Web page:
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https://www.readbyqxmd.com/read/28646750/phonological-and-orthographic-coding-in-deaf-skilled-readers
#1
Noemi Fariña, Jon Andoni Duñabeitia, Manuel Carreiras
Written language is very important in daily life. However, most deaf people do not achieve good reading levels compared to their hearing peers. Previous research has mainly focused on their difficulties when reading in a language with an opaque orthography such as English. In the present study, we investigated visual word recognition of deaf adult skilled readers while reading in Spanish, a language with a transparent orthography, for which obligatory phonological mediation has been claimed. Experiment 1 showed a pseudohomophone inhibitory effect in hearing but not in deaf people...
June 21, 2017: Cognition
https://www.readbyqxmd.com/read/28646270/release-from-pi-an-analysis-and-a-model
#2
D J K Mewhort, Kevin D Shabahang, D R J Franklin
Recall decreases across a series of subspan immediate-recall trials but rebounds if the semantic category of the words is changed, an example of release from proactive interference (RPI). The size of the rebound depends on the semantic categories used and ranges from 0% to 95%. We used a corpus of novels to create vectors representing the meaning of about 40,000 words using the BEAGLE algorithm. The distance between categories and spread within categories jointly predicted the size of the RPI. We used a holographic model for recall equipped with a lexicon of BEAGLE vectors representing the meaning of words...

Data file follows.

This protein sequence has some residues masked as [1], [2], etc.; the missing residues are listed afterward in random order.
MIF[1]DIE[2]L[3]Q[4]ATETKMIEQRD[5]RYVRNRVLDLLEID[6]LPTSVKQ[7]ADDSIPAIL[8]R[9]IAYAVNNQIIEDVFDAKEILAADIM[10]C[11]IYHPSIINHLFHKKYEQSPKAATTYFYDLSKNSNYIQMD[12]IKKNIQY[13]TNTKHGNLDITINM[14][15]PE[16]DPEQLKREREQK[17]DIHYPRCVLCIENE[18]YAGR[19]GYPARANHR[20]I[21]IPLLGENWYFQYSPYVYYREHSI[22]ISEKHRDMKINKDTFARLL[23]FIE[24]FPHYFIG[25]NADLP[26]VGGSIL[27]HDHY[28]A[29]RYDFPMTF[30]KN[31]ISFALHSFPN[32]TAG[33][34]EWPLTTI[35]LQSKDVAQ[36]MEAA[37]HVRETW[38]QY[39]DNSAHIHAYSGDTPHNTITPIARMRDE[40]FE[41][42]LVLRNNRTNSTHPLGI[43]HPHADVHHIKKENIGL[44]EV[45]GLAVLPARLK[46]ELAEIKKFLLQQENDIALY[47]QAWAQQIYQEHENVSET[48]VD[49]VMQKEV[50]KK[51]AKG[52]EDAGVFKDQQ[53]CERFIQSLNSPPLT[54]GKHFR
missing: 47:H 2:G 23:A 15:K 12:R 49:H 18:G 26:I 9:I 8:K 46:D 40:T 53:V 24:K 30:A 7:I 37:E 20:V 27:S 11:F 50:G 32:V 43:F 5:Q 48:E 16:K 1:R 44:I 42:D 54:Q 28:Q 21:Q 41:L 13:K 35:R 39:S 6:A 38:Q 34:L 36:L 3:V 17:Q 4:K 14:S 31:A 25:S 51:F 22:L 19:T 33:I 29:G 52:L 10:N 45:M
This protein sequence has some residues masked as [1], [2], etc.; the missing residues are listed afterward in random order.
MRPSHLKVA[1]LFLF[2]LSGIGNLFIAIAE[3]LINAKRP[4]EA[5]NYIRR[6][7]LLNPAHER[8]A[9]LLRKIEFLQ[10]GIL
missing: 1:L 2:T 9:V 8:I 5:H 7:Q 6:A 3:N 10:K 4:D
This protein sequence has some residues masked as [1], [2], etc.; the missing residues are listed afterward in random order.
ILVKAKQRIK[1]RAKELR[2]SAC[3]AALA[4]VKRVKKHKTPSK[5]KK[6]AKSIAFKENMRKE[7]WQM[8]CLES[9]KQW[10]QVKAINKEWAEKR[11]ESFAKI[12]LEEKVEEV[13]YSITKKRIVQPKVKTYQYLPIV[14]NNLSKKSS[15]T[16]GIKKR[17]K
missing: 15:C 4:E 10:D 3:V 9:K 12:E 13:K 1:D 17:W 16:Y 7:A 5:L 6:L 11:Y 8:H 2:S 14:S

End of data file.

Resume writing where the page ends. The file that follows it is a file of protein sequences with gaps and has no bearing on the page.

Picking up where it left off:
June 23, 2017: Psychonomic Bulletin & Review
https://www.readbyqxmd.com/read/28638329/the-contribution-of-cognitive-factors-to-individual-differences-in-understanding-noise-vocoded-speech-in-young-and-older-adults
#3
Stephanie Rosemann, Carsten Gießing, Jale Özyurt, Rebecca Carroll, Sebastian Puschmann, Christiane M Thiel
Noise-vocoded speech is commonly used to simulate the sensation after cochlear implantation as it consists of spectrally degraded speech. High individual variability exists in learning to understand both noise-vocoded speech and speech perceived through a cochlear implant (CI). This variability is partly ascribed to differing cognitive abilities like working memory, verbal skills or attention. Although clinically highly relevant, up to now, no consensus has been achieved about which cognitive factors exactly predict the intelligibility of speech in noise-vocoded situations in healthy subjects or in patients after cochlear implantation...
2017: Frontiers in Human Neuroscience
https://www.readbyqxmd.com/read/28628952/seeking-comfort-in-an-uncomfortable-chair
#4
Elena Molinari